An illustration of the tonsillar pseudomembrane in diphtheria.
An illustration of the tonsillar pseudomembrane in diphtheria.

The particular infection that the editors were concerned with was diphtheria, a toxin-mediated infection caused by Corynebacterium diphtheriae, which was a leading cause of childhood deaths at the time. 1921 saw a peak in diphtheria activity in the United States: more than 200,000 cases at a time when the case-fatality ratio (deaths per cases) was 5-10%. Children infected with diphtheria often developed an extensive blue-gray pseudomembrane over their tonsils, and if the membrane grew too large, or if a chunk of it broke off and entered the airway, the child could die from asphyxiation; this effect gave the disease its ghastly nickname, "the strangling angel." (In his 1938 story "The Use of Force," the writer and pediatrician William Carlos Williams memorably describes his struggle to examine the throat of a febrile child whom he suspects of having diphtheria. Williams was practicing in his hometown of Rutherford, N.J., just a few miles from Manhattan, during the diphtheria outbreak of 1921 and could easily have been writing about this period: he attributes his suspicion that the child has diphtheria to an outbreak in her school). Myocarditis (inflammation of the heart muscle) caused by diphtheria toxin was also a major cause of death.

1921: Diphtheria Control Efforts in New York City

A poster promoting diphtheria immunization in the U.K.
A poster promoting diphtheria immunization in the U.K.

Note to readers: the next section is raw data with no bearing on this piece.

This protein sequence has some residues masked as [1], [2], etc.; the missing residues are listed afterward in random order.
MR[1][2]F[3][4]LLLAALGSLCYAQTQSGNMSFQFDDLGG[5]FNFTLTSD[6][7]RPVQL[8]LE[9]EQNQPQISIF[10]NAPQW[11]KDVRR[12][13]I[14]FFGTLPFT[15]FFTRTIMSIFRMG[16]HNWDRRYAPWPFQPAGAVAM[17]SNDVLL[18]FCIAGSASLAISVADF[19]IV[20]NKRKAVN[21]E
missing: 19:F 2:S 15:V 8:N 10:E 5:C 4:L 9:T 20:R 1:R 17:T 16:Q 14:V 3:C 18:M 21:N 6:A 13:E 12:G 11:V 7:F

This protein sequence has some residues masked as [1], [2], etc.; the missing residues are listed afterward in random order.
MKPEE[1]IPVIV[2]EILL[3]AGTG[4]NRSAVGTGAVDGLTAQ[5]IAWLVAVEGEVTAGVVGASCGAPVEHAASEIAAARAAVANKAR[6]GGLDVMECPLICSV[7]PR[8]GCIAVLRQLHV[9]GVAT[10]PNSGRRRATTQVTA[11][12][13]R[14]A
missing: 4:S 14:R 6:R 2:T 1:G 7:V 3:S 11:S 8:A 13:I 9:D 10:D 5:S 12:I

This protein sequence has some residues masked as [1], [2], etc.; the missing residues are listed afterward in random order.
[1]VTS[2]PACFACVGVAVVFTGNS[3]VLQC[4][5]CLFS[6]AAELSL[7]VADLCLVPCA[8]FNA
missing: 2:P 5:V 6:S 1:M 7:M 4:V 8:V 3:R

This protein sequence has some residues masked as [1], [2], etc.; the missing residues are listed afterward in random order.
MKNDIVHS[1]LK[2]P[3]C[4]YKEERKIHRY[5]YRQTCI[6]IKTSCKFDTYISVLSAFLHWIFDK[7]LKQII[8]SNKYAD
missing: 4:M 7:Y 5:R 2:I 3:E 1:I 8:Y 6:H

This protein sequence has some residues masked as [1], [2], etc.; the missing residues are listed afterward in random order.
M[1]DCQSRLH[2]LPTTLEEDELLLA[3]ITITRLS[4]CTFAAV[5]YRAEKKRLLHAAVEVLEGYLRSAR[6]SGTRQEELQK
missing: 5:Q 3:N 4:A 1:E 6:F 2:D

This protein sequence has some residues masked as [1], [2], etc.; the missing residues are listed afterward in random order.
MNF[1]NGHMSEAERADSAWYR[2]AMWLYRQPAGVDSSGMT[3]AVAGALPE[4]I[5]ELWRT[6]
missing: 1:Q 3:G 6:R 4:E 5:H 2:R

By the outbreak of 1921, however, there were already efforts underway to control the spread ofdiphtheria in schools. In an article published the same month in the Journal of the American Medical Association (JAMA), "DIPHTHERIA PREVENTION WORK IN THE PUBLIC SCHOOLS OF NEW YORK CITY," Dr. Abraham Zingher describes a major public health project undertaken in the preceding years in which 52,000 public school students in 44 New York City schools were tested for susceptibility to diphtheria and immunized if they were found to be non-immune. By the time this project was completed in 1922, an astonishing 90,000 children had been enrolled. Zingher and his colleague William H. Park, a charter member of the Society of American Bacteriologists (now the American Society for Microbiology) compared rates of diphtheria infection in this group with those in a control cohort of the same size consisting of children whose parents had declined participation in the study. During the winter of 1921-1922, they observed only 14 cases of diphtheria in children in the study, compared to 56 cases in children who had not been enrolled. (Zingher was to die tragically 6 years later due to a gas leak that occurred in his laboratory while he was at work on an immunization for scarlet fever.)